By continuing to use this site, you agree to our use of cookies. Find out more

Member postings for Brian Parker

Here is a list of all the postings Brian Parker has made in our forums. Click on a thread name to jump to the thread.

Thread: Loverrly legs
07/07/2011 19:06:41
It's my accent

Edited By Brian Parker on 07/07/2011 19:08:19

07/07/2011 19:02:57
It’s only serrated to allow for loose manufacturing tolerances.
You need to make a new bush, (does it need to be as long as 17mm? Probably not).
Take up Alan’s offer or start making swaff.

Edited By Brian Parker on 07/07/2011 19:05:21

07/07/2011 14:36:52

Expansion rate of Aluminium and brass is very similar ( Al. slightly higher). As expansion is linear the brass will loosen.

07/07/2011 14:18:44
I’ve recently successfully fabricated crankshafts for model steam and IC engines trying both Loctite 262 and Truloc 231 (using a light press fit and then pinning).

If you need to reduce the length by 30mm and the brass bush is 30mm then it’s probably easier to make up and fit new brass bushes. Drill and tap after fitting.
 
If you cut the spring then it will be less ‘springy’ but the working load will not be altered. A spring is a length of bar in torsion (although it behaves slightly differently when a helix), a shorter bar twists less than a longer bar for the same load (ie. more turns, more spring).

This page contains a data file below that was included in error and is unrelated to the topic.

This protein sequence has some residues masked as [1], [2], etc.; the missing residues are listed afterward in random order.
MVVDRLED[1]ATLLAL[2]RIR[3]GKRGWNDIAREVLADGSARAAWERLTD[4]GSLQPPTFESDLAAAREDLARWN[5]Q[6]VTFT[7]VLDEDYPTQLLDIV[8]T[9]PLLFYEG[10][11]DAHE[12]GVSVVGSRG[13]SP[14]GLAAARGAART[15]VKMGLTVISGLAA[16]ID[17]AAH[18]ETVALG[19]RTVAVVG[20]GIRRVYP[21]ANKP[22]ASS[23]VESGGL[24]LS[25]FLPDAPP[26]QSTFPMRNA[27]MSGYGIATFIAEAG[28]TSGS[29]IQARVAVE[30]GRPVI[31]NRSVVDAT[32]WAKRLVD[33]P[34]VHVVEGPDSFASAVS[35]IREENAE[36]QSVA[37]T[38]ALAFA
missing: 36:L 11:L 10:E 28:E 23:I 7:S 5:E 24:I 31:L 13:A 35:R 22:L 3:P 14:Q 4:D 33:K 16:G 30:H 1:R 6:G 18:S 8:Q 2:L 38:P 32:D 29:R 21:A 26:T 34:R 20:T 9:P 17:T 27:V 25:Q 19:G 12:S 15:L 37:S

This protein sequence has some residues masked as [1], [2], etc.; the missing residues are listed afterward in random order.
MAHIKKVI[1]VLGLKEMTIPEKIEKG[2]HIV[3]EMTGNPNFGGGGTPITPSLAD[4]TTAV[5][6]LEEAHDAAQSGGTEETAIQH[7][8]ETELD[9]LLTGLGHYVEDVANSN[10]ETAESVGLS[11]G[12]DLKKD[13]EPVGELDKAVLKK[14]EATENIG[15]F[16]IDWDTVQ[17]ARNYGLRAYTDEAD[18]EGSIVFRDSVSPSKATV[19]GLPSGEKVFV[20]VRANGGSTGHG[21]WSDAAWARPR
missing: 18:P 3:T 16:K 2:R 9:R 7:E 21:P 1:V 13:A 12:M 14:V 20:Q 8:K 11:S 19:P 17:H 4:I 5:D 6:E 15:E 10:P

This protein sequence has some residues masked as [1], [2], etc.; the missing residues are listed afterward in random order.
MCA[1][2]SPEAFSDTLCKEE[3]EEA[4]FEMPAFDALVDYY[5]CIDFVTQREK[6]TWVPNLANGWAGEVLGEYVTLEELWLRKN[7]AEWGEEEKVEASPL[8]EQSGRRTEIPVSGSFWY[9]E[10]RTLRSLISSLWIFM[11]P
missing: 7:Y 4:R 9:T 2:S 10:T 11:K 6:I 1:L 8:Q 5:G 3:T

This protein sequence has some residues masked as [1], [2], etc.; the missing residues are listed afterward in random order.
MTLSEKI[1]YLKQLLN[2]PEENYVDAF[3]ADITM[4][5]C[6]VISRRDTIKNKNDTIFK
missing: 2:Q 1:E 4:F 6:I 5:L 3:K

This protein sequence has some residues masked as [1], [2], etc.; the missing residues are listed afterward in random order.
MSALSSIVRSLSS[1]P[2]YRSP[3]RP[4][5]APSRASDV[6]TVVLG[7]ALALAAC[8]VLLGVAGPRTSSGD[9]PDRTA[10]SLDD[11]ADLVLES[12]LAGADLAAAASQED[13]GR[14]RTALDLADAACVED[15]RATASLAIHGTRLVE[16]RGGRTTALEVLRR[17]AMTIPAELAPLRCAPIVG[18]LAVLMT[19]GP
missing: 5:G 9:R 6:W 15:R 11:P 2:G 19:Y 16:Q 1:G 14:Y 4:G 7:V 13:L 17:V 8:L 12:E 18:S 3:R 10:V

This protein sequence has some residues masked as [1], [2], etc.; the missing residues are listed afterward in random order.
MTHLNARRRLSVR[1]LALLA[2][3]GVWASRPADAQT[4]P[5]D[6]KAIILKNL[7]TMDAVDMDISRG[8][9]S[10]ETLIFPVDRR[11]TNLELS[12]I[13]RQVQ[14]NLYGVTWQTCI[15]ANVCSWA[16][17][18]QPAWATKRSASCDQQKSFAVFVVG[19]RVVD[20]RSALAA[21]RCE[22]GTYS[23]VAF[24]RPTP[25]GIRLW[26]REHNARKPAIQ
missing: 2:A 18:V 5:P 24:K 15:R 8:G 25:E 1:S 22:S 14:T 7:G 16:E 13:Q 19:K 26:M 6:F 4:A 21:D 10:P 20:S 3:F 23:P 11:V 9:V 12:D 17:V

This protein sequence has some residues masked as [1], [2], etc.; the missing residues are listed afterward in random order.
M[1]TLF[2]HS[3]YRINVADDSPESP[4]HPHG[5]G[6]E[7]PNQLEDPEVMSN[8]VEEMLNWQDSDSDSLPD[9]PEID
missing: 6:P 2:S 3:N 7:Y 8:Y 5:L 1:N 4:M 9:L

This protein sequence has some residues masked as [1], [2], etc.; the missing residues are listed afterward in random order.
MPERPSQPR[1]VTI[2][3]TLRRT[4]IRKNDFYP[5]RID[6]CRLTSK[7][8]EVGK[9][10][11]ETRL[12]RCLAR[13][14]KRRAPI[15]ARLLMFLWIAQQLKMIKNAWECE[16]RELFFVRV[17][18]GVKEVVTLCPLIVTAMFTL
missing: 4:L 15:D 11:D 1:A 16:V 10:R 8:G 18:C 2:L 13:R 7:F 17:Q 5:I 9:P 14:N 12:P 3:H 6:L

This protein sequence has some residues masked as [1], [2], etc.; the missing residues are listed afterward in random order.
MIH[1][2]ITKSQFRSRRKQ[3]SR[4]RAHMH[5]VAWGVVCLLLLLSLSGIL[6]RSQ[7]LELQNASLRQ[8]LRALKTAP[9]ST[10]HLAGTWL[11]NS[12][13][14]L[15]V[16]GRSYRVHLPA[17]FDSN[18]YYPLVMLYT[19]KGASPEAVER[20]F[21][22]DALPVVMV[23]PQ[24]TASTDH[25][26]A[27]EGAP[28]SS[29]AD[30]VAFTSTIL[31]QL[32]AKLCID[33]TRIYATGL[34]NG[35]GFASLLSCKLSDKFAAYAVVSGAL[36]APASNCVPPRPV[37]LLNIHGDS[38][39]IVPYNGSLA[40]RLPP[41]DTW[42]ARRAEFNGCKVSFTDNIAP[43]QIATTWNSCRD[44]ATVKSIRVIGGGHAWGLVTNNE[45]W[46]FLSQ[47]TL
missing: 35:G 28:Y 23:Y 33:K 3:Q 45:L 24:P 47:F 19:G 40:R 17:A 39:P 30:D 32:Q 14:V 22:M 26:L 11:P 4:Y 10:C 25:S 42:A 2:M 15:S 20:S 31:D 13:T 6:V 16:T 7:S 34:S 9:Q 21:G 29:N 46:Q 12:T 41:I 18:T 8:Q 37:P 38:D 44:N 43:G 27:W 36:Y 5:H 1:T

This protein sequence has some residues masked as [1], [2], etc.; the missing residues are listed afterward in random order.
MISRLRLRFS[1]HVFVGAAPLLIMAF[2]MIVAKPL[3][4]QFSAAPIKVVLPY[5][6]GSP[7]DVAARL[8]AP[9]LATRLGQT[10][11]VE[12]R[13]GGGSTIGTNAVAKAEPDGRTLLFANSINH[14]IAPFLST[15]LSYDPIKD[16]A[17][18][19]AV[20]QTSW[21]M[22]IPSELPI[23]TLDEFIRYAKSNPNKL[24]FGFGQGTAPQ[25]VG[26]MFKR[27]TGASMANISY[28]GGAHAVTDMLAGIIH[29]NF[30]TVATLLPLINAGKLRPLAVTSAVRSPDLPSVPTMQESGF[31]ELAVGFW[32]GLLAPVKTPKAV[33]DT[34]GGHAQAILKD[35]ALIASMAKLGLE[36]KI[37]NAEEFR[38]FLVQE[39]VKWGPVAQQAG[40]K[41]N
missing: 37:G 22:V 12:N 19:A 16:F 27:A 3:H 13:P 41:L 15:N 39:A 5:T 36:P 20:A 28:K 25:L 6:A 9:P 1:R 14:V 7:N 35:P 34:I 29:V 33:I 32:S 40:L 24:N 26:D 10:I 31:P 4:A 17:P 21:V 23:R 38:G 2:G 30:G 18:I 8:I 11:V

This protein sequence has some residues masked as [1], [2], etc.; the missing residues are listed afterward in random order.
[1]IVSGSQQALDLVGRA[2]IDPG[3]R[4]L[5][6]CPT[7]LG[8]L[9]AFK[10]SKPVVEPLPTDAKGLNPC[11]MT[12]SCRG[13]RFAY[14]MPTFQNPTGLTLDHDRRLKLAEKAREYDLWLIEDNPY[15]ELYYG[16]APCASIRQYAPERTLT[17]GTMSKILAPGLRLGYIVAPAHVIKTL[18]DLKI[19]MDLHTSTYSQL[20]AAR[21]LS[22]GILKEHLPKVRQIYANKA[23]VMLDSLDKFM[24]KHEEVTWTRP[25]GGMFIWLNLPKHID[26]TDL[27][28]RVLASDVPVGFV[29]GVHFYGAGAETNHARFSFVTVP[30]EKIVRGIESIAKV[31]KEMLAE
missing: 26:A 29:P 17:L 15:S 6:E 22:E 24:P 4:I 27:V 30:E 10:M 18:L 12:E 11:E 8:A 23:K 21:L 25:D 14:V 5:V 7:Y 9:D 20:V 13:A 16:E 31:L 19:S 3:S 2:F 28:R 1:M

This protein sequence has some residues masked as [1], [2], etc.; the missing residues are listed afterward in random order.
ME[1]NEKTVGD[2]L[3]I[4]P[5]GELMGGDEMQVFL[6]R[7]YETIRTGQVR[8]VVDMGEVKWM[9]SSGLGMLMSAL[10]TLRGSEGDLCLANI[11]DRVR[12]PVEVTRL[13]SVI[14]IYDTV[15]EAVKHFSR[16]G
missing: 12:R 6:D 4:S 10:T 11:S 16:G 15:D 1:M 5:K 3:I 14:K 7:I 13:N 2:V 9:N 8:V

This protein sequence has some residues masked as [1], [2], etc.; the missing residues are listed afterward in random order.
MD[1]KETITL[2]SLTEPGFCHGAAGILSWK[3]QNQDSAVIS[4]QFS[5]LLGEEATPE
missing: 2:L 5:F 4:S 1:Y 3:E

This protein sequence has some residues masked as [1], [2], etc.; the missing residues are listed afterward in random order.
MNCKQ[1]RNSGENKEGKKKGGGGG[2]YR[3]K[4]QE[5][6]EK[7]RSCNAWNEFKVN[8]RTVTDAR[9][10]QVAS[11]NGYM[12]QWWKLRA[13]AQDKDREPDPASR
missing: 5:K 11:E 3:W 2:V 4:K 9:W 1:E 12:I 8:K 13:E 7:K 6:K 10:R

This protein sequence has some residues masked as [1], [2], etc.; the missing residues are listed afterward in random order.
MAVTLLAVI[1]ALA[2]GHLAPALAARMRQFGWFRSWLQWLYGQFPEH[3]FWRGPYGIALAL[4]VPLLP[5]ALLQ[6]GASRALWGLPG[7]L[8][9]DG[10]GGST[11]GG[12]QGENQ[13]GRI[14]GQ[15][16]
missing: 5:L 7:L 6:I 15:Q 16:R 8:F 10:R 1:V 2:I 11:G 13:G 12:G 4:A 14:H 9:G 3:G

You need a springs with the same spring rating (force/mm deflection) as the original but at the new free length to maintain the correct working length.
Or you could pop the springs in the oven with the Sunday roast for 15minutes to alter temper. Be careful whose temper you alter.
Thread: Don't just stand there, get one up!
23/06/2011 16:14:29
Danny,
I’ve followed your build from the start and become more impressed with every instalment.
Thanks for sharing your progress with us, keep it coming.
Thread: A Lithoplate belly skid
21/06/2011 16:08:23

The Evo Weasel’s plastic skid is probably ornamental rather than practical, especially when flown from a rock strewn hillside.

Being fed up with replacing/repairing it I thought a belly skid fashioned from Lithoplate seemed worth testing out.

 



The prototype.

After forming it was give a final anneal and then planished to give it a ‘springing’ hardness.

 




After several landings and the odd arrival.

I’d run out of my usual modelling tape and having some white Spinnaker repair tape I used it to attach the skid. It’s non-stretch (hence the untidy attachment), tear resistant ripstop nylon. (This would be ideal for hinge tape, why haven’t I used it before?).

I just let the longer antenna of the AR500 receiver hang clear in the breeze and have encountered no problems to the limits of my eyesight.